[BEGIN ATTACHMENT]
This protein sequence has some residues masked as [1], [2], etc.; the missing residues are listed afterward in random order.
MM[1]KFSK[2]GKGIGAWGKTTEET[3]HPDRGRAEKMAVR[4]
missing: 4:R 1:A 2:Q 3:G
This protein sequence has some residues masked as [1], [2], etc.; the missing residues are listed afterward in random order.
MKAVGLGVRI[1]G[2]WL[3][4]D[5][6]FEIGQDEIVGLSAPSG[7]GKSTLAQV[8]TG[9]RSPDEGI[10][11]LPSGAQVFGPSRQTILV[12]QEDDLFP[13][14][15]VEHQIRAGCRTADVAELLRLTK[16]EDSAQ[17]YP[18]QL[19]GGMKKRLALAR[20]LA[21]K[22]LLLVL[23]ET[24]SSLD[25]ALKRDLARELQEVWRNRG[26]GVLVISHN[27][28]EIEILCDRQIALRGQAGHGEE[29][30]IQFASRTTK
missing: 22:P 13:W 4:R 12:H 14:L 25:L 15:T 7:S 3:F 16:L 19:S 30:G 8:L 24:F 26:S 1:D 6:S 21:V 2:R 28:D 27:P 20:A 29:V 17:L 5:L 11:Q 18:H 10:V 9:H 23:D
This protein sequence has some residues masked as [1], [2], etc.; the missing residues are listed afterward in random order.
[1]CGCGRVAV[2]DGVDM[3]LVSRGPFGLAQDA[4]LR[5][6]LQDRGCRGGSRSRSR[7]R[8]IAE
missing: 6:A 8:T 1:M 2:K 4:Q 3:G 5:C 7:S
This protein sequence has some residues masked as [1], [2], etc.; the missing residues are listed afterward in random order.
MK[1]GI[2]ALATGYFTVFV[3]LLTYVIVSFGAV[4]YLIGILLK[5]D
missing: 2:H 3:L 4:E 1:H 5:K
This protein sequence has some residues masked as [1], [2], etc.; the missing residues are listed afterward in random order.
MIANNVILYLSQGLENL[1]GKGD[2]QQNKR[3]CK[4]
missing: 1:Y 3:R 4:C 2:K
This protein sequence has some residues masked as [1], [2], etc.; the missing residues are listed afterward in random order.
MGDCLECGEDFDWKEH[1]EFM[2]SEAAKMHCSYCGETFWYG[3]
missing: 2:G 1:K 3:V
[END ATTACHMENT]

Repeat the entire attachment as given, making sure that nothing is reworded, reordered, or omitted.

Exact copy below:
This protein sequence has some residues masked as [1], [2], etc.; the missing residues are listed afterward in random order.
MM[1]KFSK[2]GKGIGAWGKTTEET[3]HPDRGRAEKMAVR[4]
missing: 4:R 1:A 2:Q 3:G
This protein sequence has some residues masked as [1], [2], etc.; the missing residues are listed afterward in random order.
MKAVGLGVRI[1]G[2]WL[3][4]D[5][6]FEIGQDEIVGLSAPSG[7]GKSTLAQV[8]TG[9]RSPDEGI[10][11]LPSGAQVFGPSRQTILV[12]QEDDLFP[13][14][15]VEHQIRAGCRTADVAELLRLTK[16]EDSAQ[17]YP[18]QL[19]GGMKKRLALAR[20]LA[21]K[22]LLLVL[23]ET[24]SSLD[25]ALKRDLARELQEVWRNRG[26]GVLVISHN[27][28]EIEILCDRQIALRGQAGHGEE[29][30]IQFASRTTK
missing: 22:P 13:W 4:R 12:H 14:L 25:L 15:T 7:S 3:F 16:L 19:S 30:G 8:L 24:F 26:S 1:D 6:S 21:V 2:R 28:D 27:P 20:A 29:V 17:L 5:L 11:Q 18:H 10:V 9:H 23:D
This protein sequence has some residues masked as [1], [2], etc.; the missing residues are listed afterward in random order.
[1]CGCGRVAV[2]DGVDM[3]LVSRGPFGLAQDA[4]LR[5][6]LQDRGCRGGSRSRSR[7]R[8]IAE
missing: 6:A 8:T 1:M 2:K 4:Q 3:G 5:C 7:S
This protein sequence has some residues masked as [1], [2], etc.; the missing residues are listed afterward in random order.
MK[1]GI[2]ALATGYFTVFV[3]LLTYVIVSFGAV[4]YLIGILLK[5]D
missing: 2:H 3:L 4:E 1:H 5:K
This protein sequence has some residues masked as [1], [2], etc.; the missing residues are listed afterward in random order.
MIANNVILYLSQGLENL[1]GKGD[2]QQNKR[3]CK[4]
missing: 1:Y 3:R 4:C 2:K
This protein sequence has some residues masked as [1], [2], etc.; the missing residues are listed afterward in random order.
MGDCLECGEDFDWKEH[1]EFM[2]SEAAKMHCSYCGETFWYG[3]
missing: 2:G 1:K 3:V